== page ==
Farm bill is victory for organic future

In a partisan year, American farmers, consumers, and taxpayers of all stripes should be pleased with a victory that took place in the bipartisan farm bill that was recently passed by Congress and signed into law by the president. The legislation for the first time establishes permanent funding for organic research by authorizing $50 million in annual funding for the Organic Agriculture Research and Extension Initiative by the year 2023.

The $50 million threshold for this program in the $867 billion farm bill is something of a magical number because it makes the program “baseline” or mandatory in the United States Department of Agriculture budget, creating more stability for organic researchers and farmers. Agriculture research is essential to bringing more farmers and acres into organic production, since less than 1 percent of American farmland is organic.

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Demand for organic agriculture far outstrips supply, causing our country to import many organic crops that could be produced domestically. Capturing the more profitable value of organic production for American farmers is particularly important at a time when net farm incomes across the country have fallen down to the lowest level in 12 years, declining more than 14 percent this year, and showing little sign of turnaround.

Research is proven in delivering farmers improved innovation and a greater understanding of how to manage organic systems. It is important that farmers transitioning to organic production have a strong public research and extension system to help them learn the most effective techniques for soil fertility and pest management. Similarly, organic plant breeding remains an essential area of research investment that can help farmers increase yields and use resources more efficiently, and yet it remains very underfunded compared with conventional plant breeding.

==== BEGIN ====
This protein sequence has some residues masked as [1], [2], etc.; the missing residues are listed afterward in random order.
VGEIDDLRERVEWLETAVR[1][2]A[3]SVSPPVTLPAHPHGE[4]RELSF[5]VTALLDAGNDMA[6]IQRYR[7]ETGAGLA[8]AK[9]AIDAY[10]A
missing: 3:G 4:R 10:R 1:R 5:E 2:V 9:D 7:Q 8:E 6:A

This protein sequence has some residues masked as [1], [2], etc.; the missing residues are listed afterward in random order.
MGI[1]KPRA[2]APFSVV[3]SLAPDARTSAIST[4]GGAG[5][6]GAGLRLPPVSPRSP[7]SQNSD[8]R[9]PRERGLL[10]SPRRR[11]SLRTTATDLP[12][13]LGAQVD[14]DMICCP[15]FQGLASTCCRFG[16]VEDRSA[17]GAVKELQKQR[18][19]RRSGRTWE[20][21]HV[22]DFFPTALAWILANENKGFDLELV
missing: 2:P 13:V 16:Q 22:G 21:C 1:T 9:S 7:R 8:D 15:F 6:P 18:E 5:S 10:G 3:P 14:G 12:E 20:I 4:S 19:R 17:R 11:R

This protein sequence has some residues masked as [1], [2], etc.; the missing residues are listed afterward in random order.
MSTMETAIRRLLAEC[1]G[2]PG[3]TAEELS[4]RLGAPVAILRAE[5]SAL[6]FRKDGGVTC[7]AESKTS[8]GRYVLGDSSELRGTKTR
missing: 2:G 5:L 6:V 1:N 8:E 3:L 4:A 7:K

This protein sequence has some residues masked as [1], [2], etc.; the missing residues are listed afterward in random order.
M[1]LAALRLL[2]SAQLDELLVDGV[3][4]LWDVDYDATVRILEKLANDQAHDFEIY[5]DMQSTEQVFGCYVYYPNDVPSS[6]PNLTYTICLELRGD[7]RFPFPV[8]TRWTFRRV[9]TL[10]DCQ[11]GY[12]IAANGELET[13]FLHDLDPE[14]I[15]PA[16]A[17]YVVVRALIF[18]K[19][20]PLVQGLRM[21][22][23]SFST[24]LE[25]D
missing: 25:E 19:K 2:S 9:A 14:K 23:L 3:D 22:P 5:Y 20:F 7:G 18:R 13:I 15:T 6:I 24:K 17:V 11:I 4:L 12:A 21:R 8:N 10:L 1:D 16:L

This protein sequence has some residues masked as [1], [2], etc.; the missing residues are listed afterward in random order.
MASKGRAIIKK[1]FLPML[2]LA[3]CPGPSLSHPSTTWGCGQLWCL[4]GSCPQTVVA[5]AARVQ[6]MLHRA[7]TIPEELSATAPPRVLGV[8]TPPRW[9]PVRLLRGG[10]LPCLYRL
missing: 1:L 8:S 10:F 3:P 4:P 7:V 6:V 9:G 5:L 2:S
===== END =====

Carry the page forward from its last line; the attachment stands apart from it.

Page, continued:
Unfortunately, organic research funding was stuck at $20 million for over a decade. To help fill in the gap, the company I work for stepped up to the plate to become the largest private funder of organic research in the nation with a commitment of more than $10 million. That has led to some important advances and other gains for farmers and rural communities, including job creation. However, the private sector cannot do it alone. In fact, private investment does not reach its full potential if there are not public research grants to further leverage those commitments. So we celebrate public funding scaling up to a new level of $50 million a year.

While the farm bill will always have room for improvement, this landmark new gain of stable funding for organic research is critical to the survival of organic farms and the expansion of organic acreage. It is good for rural communities, good for farmers, and good for the planet. It shows what a bipartisan approach to issues impacting all of us can do. The food we eat and the research behind it are not red or blue issues. They are American issues. This permanent boost in organic funding is a gain for all of us.

Matthew Dillon is senior director of agricultural policy and programs for Clif Bar & Company, an American producer of organic foods and drinks.